Yokohama Rubber Co., Ltd., in partnership with a professor at Kanazawa University has developed a evaluation technology that can improve the performance of tires on ice. The technology was developed at the Tribology Laboratory which is headed by Associate Professor Iwai of the College of Science and Engineering at Kanazawa University and helps visualize rubber’s frictional state of contact on an icy surface. This new technology is expected to facilitate the discovery of new compounding agents having excellent water absorbency so that tire companies can develop tread patterns that can deliver higher drainage performance in a more precise manner. The technology is expected to lead to the development of winter tires having significantly better performance on ice.
When tires are used on icy surfaces, if they do not make firm contact with the road surface due to the watery film that the icy surface generates, it can significantly reduce the tire’s grip. In order to counter the effects of the watery film, studless snow tires use water absorbing agents and tread patterns with high drainage performance. One difficulty in developing such tires is that when experts need to observe the tires’ contact with the road, it has been difficult to distinguish the area where water is between the road surface and the rubber from the area where the tire is in direct contact with the road surface. Thus, it is difficult to measure the area of real contact.
The joint research project between Yokohama Rubber and Kanazawa University came up with a specialized testing machine having a high-speed camera. This camera facilitates visualization of the tires’ contact with the ground and can help assess the extent of the real contact area. Furthermore, by establishing an analytical technique for digitizing contact images, Yokohama Rubber succeeded in numerically evaluating the water absorbency and drainage of tire rubber.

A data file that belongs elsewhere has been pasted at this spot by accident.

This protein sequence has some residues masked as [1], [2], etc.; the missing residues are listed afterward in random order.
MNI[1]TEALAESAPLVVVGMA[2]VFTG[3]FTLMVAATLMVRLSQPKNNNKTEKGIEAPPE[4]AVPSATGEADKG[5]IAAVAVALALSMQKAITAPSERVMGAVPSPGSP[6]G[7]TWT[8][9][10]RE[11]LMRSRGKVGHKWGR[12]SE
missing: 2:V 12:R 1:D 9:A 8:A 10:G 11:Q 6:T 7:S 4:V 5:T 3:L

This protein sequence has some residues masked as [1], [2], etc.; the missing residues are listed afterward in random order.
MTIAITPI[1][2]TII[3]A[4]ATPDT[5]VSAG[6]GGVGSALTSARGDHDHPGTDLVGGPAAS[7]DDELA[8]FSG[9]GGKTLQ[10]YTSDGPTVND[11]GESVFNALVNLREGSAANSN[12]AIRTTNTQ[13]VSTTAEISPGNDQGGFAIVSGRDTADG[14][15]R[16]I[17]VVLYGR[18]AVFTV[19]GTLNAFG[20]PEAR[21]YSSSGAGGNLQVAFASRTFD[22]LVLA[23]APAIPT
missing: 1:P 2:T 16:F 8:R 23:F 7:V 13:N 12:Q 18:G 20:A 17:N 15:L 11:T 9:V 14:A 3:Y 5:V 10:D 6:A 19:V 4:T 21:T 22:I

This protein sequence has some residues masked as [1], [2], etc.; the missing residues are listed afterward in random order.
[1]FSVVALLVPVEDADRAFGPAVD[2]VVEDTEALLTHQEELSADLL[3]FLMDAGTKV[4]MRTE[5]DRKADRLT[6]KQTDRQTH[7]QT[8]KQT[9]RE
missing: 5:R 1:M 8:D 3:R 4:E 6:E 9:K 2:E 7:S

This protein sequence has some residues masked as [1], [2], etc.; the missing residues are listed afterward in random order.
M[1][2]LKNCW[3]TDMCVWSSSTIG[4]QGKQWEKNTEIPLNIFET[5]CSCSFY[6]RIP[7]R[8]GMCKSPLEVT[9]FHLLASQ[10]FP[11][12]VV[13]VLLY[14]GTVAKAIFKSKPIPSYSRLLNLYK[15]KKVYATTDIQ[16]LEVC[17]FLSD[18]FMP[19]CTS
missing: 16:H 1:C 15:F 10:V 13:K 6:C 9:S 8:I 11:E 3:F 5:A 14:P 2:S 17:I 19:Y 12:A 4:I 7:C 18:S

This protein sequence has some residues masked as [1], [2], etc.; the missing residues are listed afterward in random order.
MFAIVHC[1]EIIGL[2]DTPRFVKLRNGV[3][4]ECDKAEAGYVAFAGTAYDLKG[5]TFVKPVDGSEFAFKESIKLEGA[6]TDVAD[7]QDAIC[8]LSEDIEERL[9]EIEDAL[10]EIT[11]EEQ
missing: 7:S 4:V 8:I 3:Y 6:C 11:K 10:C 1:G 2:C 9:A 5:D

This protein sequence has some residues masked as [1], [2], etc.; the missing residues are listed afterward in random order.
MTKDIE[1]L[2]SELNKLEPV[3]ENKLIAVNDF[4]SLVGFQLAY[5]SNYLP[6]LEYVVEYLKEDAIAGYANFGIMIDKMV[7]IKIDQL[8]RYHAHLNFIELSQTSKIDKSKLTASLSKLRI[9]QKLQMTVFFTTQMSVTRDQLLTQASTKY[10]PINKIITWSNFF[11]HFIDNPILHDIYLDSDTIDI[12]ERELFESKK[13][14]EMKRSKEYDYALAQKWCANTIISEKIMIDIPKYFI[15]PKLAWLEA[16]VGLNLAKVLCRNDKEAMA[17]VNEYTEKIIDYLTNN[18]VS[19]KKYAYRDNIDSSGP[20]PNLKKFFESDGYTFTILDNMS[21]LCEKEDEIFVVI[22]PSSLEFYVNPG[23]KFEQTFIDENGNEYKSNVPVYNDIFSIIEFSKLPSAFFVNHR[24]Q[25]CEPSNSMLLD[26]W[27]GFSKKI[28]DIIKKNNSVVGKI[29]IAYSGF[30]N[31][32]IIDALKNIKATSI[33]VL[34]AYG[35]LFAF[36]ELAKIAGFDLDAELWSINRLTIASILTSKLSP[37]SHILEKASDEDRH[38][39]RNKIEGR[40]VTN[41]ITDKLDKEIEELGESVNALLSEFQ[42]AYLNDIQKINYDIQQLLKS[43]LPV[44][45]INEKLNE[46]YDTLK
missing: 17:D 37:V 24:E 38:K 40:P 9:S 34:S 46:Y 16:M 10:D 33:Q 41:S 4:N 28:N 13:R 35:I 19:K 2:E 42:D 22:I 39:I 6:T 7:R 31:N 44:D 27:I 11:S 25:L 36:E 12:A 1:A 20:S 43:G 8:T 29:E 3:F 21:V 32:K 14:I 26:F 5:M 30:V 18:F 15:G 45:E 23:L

The specialized testing machine can directly observe frictional behavior between a sample of rubber and ice or a smooth transparent disk which is used to replicate ice at speeds of up to 50km/hr. The high-speed camera can take as many as one million micro-level images per second of the tire rubber’s contact area with the road surface. At the same time, it is capable of measuring the frictional force during the test.
The images taken with this testing machine are dark only in the areas where there is real contact. Rubber having a water-absorbing agent shows darkness over a wider area than rubber that does not include the water-absorbing agent. Moreover, as a result of digitizing the image with the newly developed analytical technique to associate the contact area with the frictional force, it was revealed that the calculated numerical value has a high correlation with the frictional force of the rubber.
Yokohama is aiming for leadership in winter tires that are supplied to the European, Russian and Japanese markets as part of its consumer tire strategy in its three-year medium-term management plan, the Grand Design 2020 (GD2020), which was launched in 2018.
Yokohama Rubber is using the new technology widely in its development of a broad range of winter tires, from studless snow tires for Japan to winter tires for the European market and all-season tires. Using this technology, Yokohama Rubber will accelerate product development as it aims to build leadership in the performance of winter tires.
Manju Mathew, an MBA in marketing, completed publisher training courses from the Oxford Brookes University and New York University. She started with marketing and PR roles before moving on to her current position as a full time writer. Currently living in Dubai, her life as an expat has sharpened her observation skills and flair for writing. She enjoys writing about luxury cars like Ferrari, Lamborghini, etc even if she can only dream of owning them.
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